Gary is an author, trial lawyer, Mequon-area resident and town of Cedarburg supervisor. He is a columnist for the News Graphic and writes for several Wisconsin area magazines and is a national columnist with The American Thinker and PJ Media. He lives with his wife, Lisa, and has three sons ages 18 to 28. Gary won Ozaukee County in his bid for the Wisconsin Assembly's 60th District in 2011, but came up just 58 votes short.
Crack cocaine is one of the most addictive substances on earth. It chemically alters part of the brain called the "reward system." The drug traps dopamine in the synapses between nerve cells in the brain, reproducing the feelings of pleasure we get while eating or having sex – a euphoric high lasting anywhere from five to fifteen minutes. But then the drug wears off, leaving the person feeling let-down and depressed, and creating a desire to smoke more crack in order to feel good again. Research has shown that monkeys addicted to crack will press a bar more than 12,000 times to get a single dose, and the second they get it they start pressing the bar for more. On New Year's Day, America inhaled deeply on something far more dangerous, destructive, and addictive than crack cocaine – government spending. House Republicans finally gave in to peer pressure last week and voted to approve a Senate "fiscal cliff" bill to be signed by America's biggest drug dealer, Barack Obama. The deal increases taxes $41 for every $1 in spending cuts.
On November 6, 2012, a plurality of uninformed voters stumbled into the voting booths and despite the worst economy since the Depression, pressed the bar 59.8 million times in order to get another dose. The 57.1 million Americans who tried to remove the drug dealer from the neighborhood and the 13 million people (including 3 million Republicans) who voted in 2008 but closed their curtains and stayed home in 2012 watched in stunned amazement as House Republicans with pupils dilated and a light blue cloud of smoke following them appeared nervously before the cameras and with straight faces denied smoking anything.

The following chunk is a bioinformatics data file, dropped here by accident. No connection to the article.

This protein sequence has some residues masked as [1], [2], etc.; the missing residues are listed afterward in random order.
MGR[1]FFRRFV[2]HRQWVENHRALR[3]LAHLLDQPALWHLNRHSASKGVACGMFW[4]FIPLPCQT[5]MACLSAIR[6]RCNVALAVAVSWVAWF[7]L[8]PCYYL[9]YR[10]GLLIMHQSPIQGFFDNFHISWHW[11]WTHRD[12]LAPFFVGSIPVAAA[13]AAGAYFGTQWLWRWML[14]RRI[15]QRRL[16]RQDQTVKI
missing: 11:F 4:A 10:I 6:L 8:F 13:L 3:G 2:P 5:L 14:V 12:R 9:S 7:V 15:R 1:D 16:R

The "fiscal cliff" Republicans "avoided" was the harsh terms of the Budget Control Act of 2011 which were scheduled to go into effect January 1. This included a 2% tax increase for workers as temporary payroll tax cuts expired, the end of certain business tax breaks, a rollback of the Bush tax cuts from 2001-2003, and the onset of massive tax increases that come with Obamacare. This would not have been good for the economy, but the cliff was not all bad. According to Barron's, last year's failure to agree on a plan to cut the budget deficit by at least $1.2 trillion over 10 years would also have automatically resulted in precisely the sort of behavioral modification treatment America needs – deep automatic spending cuts (known as "sequestration") to over 1,000 government programs, including the defense budget and Medicare. Sequestration would have substantially reduced but not eliminated the federal budget deficit (from 7.6% of GDP to 3.8%). But it would have been a step in the right direction. The purpose of the Budget Control Act was to reduce federal spending and the deficit. The fiscal cliff bill does the opposite. According to the Congressional Budget Office, the bill actually adds $4 trillion to federal deficits over the next ten years.
Congress' fiscal cliff deal calls for $620 billion in new taxes while coming up with only $15 billion in spending cuts. Only a crack addict will fail to admit that the real cause of our long-term deficits is government spending, not low revenue. While revenue will surpass its historical average of 18.1 percent of GDP by 2018, spending remains above its historical average of 20.2 percent and would have reached 22.1 percent by 2022, even if the $2.1 trillion in spending cuts in the Budget Control Act had occurred. But then again, addicts always deny they have a problem. Ask any Democrat. They believe we are not spending enough. After 50 years of the War on Poverty, we are further away from victory than when we started. Yet America's addicts justify firing up the crack pipe again by reciting the worn-out anti-poverty narrative – help the poor by spending more. Start another federal program.